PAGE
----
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Secrets of the Sick Kid

Posted Jan 10 2010 12:00am
Been thinking lately about extending an apology to a group of people who I admire and respect very much, the South Ogden City Planning Commission.

In December 2007, I went through an interview process and to my delight, was appointed to serve on the Commission by Mayor Garwood for a 4-year stint starting in February of 2008.

It was just a couple of months after the appointment that I learned I had breast cancer. A lot of "stuff" happens to a person when you learn that, not the least of which is the process of telling your friends, family, colleagues and clients the news.

As I have blogged before, this was excruciatingly difficult for me. I ended up hoping that people would t ell other people, thereby sparing me the duty of having to inform others of the situation. I really despised that part of cancer, but there was one other part I hated even more. After the news got out, everywhere I went, I was now the "sick kid."

People want to be kind and caring, and they are. I was blessed. But sometimes all I wanted was somewhere to go where my illness wasn't the focus. Somewhere where I was the same as everybody else, where my illness wasn't the start of every conversation, where if the subject of "boobs" came up, there wasn't a sudden awkward silence because mine were sick (or eventually absent).

So, towards this end, I never told the other Commissioners that I was struggling with cancer. I stubbornly attended the monthly meetings in various points of disarray. I was truly a hot mess that year ... often disheveled, distant, muddled, medicated ... but I was always there. And I wasn't the sick kid. I wasn't the sick kid because they didn't know that I was sick.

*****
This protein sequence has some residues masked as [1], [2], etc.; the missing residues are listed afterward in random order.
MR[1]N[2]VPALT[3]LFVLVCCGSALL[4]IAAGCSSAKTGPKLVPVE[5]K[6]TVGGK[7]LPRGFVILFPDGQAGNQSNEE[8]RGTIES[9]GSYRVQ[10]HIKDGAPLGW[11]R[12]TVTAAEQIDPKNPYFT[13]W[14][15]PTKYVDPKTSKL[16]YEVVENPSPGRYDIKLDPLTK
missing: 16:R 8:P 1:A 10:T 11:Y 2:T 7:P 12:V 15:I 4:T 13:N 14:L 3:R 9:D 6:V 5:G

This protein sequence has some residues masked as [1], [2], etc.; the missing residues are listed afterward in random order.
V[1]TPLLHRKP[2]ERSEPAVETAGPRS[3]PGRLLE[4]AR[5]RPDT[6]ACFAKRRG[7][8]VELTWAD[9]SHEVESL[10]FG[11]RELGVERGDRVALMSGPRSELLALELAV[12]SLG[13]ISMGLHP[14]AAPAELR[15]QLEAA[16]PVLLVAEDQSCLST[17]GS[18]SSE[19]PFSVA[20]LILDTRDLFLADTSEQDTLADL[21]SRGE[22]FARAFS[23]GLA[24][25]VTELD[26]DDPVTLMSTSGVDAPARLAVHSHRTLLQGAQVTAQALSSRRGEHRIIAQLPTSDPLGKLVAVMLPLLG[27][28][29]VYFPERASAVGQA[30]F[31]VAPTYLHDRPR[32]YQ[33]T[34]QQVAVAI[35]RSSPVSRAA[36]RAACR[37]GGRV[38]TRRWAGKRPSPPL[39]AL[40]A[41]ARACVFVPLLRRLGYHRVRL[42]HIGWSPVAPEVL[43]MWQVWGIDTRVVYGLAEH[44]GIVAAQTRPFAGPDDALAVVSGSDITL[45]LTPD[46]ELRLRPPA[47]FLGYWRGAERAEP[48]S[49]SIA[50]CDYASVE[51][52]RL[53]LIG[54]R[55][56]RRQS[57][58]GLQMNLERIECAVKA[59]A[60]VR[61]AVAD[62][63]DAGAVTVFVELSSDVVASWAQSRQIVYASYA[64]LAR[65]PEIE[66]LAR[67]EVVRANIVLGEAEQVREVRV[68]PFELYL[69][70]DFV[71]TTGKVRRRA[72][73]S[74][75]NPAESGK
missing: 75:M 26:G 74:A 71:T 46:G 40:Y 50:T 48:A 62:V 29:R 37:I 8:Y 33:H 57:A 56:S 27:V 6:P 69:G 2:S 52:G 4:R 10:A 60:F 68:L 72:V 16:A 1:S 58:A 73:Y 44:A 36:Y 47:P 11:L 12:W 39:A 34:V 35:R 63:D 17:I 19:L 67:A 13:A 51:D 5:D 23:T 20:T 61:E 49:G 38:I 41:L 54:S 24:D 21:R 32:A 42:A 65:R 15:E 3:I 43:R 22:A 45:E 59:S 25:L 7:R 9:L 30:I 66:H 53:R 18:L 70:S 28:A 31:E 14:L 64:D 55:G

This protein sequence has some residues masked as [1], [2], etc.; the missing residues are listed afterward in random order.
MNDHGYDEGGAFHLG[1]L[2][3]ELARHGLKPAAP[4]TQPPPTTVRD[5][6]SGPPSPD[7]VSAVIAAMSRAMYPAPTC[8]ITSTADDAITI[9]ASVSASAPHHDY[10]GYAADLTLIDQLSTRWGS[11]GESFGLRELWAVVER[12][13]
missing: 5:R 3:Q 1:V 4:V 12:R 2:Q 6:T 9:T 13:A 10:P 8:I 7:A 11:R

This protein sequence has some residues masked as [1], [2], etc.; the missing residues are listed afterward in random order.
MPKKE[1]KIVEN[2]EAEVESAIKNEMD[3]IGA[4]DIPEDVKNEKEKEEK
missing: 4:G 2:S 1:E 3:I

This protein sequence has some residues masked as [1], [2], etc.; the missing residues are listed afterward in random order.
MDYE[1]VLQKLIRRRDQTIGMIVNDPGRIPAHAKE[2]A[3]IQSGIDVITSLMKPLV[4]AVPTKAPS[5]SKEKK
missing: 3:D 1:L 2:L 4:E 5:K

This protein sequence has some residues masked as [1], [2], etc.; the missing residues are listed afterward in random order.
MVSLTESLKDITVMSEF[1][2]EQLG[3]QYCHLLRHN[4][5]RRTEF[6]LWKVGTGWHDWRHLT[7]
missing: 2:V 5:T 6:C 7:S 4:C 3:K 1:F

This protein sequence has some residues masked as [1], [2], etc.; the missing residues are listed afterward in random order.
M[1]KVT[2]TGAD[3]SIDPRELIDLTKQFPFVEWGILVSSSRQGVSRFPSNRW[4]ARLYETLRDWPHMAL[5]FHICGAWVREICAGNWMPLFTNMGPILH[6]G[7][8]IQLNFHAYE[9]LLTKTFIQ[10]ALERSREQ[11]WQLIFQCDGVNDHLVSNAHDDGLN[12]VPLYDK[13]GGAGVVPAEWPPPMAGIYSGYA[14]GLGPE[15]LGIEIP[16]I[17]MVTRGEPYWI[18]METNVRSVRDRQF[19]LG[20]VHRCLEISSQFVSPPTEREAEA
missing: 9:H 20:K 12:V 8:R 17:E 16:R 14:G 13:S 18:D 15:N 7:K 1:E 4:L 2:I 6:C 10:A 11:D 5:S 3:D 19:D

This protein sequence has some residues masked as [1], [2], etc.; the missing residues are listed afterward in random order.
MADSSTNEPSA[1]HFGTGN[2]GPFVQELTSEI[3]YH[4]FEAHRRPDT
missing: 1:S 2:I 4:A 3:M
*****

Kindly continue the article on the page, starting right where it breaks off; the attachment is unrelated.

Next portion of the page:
I can't tell you how much it means to me that I was able to keep a sense of "normalcy" in that one special place. Now that I have blogged this, I'll have to fess up to the Commissioners at the next meeting. I don't know how they will react. Probably with disbelief and disappointment that I didn't confide in them. I hope that I can make them understand how much it meant to me not to.

I didn't like being the sick kid. To me, that is a state of mind that I didn't subscribe to. I was the well kid who was taking on a temporary health project. But I believe that others unknowingly can contribute to making you "sick" by thinking of you that way and I didn't want that. I am
forever grateful to the SOCPL for giving me a place to continue to be the oddly disheveled WELL kid.

Peace and love, Jen

Jennifer Bunker CRS GRI
Utah Real Estate Broker
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